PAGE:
I would like to give Anne Hillerman another chance but not the narrator!
I, like other reviewers, had the villian figured out half way through book!! Which left later part of book's supense dependent on Leaphorn's outcome & how all the involved agencies would finally figure out 'who dun it'!
Even taking into consideration my bias toward Geo Guidall as narrator of Tony Hillerman's books I absolutely could not get into Delaine's narration!! The navajo female voices all sounded the same and the males feminine. Ugh.
The sister was unredeemable as written and I was left hanging as to her outcome or how 'stooped boy' played into her character.
Prehaps I had too high of hope for this book. Those were mighty big shoes to fill and I really felt Tony himself was having difficulty filling his own shoes the last several books. They just weren't up to the first ones!
I was skeptical about how well anyone could do with characters so recognizable as Chee and Leaphorn. But this author has captured her father's style and story-telling technique very nicely, The Navaho traditions appear as naturally as you would expect, and all the elements are as familiar as a favorite pair of slippers. All of this is wrapped around a mystery as prickly as the plants of the desert home of Chee and Leaphorn.
Bernie and Jim and the tribal police struggle as they try to solve this shooting without the insights of Leaphorn's years of experience. More than one mystery needs to be solved, adding to the confusion. Another great storyteller comes to the fore, and I would love to read more by Anne Hillerman.
My sole distraction was the reader. Years in the southwest has taught me that Navaho and most other Native peoples of this area, speak exactly as you and I do. Christina Delaine made nearly every native speaker sound if they were barely in touch with English. They sounded wooden, stilted and like they were acting in a badly directed and stereotyped play at a small-town production where Navaho characters would be exotic. If the story hadn't kept me involved I would have quit listening long before the end. Surely, someone must have heard how badly done this was performed. They should have caught this long before it went public. She did very poor service to the story, the characters and the author, who did a magnificent job of recreating the world of her father's stories.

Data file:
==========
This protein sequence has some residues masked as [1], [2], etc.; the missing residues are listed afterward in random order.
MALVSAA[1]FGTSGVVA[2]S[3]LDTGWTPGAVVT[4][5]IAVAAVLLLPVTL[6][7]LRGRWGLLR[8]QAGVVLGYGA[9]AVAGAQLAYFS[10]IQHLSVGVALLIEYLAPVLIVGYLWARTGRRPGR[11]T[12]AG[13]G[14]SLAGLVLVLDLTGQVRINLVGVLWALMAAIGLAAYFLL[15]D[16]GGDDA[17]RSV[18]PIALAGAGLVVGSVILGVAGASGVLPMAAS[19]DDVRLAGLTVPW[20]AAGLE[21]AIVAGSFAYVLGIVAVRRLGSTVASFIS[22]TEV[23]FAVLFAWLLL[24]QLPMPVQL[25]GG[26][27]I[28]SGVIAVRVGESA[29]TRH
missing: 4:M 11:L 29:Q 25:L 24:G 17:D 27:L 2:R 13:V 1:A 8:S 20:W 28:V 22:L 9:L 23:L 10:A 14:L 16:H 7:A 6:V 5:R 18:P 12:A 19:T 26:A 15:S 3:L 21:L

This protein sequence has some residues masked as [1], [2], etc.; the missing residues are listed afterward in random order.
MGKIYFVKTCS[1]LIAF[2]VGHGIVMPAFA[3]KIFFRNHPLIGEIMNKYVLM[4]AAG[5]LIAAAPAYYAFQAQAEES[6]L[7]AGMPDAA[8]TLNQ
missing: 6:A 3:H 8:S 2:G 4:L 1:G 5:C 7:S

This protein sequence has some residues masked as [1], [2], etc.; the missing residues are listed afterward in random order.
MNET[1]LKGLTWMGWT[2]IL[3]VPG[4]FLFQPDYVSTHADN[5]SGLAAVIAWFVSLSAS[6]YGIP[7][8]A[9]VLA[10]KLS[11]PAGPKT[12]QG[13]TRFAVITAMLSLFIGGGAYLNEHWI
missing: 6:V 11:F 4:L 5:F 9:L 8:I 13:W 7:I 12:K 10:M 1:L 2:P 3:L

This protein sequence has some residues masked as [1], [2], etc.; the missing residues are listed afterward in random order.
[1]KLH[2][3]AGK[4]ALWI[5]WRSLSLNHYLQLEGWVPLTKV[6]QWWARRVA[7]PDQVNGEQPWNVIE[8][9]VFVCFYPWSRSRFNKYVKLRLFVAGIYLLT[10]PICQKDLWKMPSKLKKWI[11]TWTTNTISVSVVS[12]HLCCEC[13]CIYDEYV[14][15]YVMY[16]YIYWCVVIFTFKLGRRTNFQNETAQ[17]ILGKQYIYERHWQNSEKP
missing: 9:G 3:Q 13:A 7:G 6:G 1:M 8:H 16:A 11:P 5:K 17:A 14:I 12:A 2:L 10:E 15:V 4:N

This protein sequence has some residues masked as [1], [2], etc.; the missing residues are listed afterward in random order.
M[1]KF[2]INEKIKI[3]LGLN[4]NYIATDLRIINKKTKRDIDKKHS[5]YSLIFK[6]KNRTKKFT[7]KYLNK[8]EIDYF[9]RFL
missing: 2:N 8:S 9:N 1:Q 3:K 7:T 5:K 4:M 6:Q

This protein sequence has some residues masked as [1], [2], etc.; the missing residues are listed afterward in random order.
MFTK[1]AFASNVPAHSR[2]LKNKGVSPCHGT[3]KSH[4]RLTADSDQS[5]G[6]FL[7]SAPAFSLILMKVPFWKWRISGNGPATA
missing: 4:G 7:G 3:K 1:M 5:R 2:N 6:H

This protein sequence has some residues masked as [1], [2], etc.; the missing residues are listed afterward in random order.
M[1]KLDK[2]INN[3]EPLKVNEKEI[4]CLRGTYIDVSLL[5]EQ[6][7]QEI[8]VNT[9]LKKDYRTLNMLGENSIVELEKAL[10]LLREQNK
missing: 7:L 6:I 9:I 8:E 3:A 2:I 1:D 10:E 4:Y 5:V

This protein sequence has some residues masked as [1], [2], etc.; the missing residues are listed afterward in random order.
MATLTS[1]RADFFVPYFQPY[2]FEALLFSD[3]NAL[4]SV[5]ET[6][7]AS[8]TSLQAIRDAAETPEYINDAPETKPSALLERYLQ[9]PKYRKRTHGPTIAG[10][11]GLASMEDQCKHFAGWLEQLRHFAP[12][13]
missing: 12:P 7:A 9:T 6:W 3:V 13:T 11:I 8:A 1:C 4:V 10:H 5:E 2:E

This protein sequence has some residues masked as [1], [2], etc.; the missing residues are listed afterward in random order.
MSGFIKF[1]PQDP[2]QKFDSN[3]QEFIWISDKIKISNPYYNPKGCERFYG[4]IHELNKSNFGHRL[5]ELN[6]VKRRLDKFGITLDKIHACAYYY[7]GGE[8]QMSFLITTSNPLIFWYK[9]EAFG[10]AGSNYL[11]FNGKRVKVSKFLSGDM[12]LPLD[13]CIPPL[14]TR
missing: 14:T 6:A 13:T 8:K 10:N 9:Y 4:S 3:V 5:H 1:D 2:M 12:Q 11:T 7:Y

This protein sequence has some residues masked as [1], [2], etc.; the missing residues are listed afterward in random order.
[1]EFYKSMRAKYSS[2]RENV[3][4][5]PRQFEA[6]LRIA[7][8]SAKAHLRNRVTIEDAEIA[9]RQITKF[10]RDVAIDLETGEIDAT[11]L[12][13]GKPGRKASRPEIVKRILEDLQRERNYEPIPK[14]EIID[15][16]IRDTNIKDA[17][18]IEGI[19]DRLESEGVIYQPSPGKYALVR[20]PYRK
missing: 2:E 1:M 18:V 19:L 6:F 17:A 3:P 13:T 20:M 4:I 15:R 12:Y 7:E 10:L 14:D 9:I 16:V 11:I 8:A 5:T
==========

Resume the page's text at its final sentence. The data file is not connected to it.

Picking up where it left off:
This is a weak book. The plot was okay and it had a Southwestern ambiance was there, but it was almost impossible to get by the horrible narration.
A lot of the Navajo sounded mispronounced to me and the Navajo accent was way off (I have lived and worked in the Southwest for many years and have had many Navajo coworkers). Even some of the Spanish was mispronounced. The Navajos, especially the Captain, sounded more like Italian mobsters than anything else. All-in-all, I had a terrible time getting past the narration to hear the story. Some of the characters were weak and stereotyped.